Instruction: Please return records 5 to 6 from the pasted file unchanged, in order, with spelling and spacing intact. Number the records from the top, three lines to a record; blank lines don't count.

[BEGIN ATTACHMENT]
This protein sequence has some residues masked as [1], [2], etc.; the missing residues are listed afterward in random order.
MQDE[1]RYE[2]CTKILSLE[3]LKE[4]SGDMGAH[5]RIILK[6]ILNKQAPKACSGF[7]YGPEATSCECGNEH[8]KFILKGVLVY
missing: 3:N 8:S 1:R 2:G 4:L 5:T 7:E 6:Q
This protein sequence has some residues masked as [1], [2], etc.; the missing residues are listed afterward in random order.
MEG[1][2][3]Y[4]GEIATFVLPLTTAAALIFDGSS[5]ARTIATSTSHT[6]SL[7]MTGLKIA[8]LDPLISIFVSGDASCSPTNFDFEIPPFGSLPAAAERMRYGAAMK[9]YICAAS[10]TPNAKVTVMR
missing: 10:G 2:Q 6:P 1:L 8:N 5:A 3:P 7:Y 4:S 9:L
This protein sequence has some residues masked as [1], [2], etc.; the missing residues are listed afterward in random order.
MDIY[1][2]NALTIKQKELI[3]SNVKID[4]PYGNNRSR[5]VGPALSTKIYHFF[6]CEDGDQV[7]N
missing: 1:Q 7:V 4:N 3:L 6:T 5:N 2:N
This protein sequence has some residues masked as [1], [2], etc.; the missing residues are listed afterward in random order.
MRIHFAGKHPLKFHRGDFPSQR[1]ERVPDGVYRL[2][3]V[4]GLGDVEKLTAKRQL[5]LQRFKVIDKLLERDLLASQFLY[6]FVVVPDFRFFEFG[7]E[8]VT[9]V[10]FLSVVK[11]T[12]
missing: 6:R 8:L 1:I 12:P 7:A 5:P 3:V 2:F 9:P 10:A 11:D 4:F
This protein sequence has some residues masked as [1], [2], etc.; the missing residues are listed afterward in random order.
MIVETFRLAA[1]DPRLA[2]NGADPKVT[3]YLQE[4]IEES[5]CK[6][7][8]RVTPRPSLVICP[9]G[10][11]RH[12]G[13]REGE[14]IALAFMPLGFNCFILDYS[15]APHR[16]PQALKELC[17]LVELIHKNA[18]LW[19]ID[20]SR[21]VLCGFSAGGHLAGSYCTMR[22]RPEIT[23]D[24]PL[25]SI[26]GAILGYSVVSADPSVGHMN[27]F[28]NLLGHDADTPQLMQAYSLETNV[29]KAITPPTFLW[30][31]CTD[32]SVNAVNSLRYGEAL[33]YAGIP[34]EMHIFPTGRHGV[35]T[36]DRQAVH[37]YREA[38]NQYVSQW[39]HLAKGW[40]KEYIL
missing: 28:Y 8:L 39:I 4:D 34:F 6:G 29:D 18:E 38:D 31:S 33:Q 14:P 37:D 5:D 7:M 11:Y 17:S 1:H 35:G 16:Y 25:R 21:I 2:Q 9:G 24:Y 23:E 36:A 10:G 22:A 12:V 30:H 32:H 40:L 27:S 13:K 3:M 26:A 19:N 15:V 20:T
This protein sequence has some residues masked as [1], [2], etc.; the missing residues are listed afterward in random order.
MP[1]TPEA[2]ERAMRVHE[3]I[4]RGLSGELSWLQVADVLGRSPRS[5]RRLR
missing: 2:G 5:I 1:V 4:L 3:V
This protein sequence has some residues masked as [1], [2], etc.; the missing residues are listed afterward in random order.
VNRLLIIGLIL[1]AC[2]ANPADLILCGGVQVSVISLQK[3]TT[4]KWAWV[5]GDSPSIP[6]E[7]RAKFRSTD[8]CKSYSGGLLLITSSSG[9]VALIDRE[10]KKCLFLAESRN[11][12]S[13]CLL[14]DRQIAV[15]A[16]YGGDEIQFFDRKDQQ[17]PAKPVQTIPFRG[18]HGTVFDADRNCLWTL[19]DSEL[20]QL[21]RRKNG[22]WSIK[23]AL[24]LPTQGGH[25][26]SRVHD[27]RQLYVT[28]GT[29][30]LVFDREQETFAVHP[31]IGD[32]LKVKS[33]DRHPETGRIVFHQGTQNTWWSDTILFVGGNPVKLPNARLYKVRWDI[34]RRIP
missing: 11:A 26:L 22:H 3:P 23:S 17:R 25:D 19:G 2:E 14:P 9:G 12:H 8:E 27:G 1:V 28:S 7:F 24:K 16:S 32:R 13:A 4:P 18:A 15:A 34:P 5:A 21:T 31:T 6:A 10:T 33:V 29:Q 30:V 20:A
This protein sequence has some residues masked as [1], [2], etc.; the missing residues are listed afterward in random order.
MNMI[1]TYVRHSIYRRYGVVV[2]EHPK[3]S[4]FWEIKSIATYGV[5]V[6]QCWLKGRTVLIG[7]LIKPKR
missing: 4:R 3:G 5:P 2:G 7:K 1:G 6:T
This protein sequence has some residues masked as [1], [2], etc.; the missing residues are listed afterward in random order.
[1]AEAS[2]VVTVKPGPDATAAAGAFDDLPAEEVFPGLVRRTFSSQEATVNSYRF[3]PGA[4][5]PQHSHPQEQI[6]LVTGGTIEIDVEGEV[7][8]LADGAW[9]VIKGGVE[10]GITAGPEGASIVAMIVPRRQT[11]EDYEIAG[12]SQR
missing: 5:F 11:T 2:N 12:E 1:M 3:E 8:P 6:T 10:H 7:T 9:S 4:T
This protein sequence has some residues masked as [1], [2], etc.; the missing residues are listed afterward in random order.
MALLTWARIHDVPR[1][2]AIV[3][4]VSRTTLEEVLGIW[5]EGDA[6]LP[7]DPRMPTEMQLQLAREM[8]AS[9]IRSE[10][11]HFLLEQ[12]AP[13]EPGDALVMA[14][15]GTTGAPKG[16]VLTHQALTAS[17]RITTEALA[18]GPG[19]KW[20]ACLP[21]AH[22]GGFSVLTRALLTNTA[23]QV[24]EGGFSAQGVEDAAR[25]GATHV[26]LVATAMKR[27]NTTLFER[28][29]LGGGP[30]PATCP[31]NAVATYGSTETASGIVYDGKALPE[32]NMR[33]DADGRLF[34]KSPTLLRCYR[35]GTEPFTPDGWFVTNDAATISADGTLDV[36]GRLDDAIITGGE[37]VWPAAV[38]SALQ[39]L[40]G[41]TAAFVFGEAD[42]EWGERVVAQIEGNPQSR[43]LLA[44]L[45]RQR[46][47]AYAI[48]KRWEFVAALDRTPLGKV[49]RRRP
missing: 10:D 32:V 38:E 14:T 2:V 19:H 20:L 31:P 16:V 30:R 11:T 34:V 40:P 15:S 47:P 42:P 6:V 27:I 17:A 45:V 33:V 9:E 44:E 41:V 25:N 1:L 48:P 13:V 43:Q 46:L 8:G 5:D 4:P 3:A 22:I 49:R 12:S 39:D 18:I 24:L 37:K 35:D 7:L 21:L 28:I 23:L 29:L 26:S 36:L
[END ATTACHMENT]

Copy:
This protein sequence has some residues masked as [1], [2], etc.; the missing residues are listed afterward in random order.
MIVETFRLAA[1]DPRLA[2]NGADPKVT[3]YLQE[4]IEES[5]CK[6][7][8]RVTPRPSLVICP[9]G[10][11]RH[12]G[13]REGE[14]IALAFMPLGFNCFILDYS[15]APHR[16]PQALKELC[17]LVELIHKNA[18]LW[19]ID[20]SR[21]VLCGFSAGGHLAGSYCTMR[22]RPEIT[23]D[24]PL[25]SI[26]GAILGYSVVSADPSVGHMN[27]F[28]NLLGHDADTPQLMQAYSLETNV[29]KAITPPTFLW[30][31]CTD[32]SVNAVNSLRYGEAL[33]YAGIP[34]EMHIFPTGRHGV[35]T[36]DRQAVH[37]YREA[38]NQYVSQW[39]HLAKGW[40]KEYIL
missing: 28:Y 8:L 39:I 4:D 34:F 6:G 29:D 18:E 38:D 31:S 33:Q 14:P 37:D 5:D 7:M 11:Y 17:S 1:H 35:G 16:Y 25:R 21:I 2:Q 9:G 24:Y 23:E 36:A 10:G 22:A 12:V 30:H 32:H 40:L 27:S 13:K 3:M 26:A 19:N 15:V 20:T
This protein sequence has some residues masked as [1], [2], etc.; the missing residues are listed afterward in random order.
MP[1]TPEA[2]ERAMRVHE[3]I[4]RGLSGELSWLQVADVLGRSPRS[5]RRLR
missing: 2:G 5:I 1:V 4:L 3:V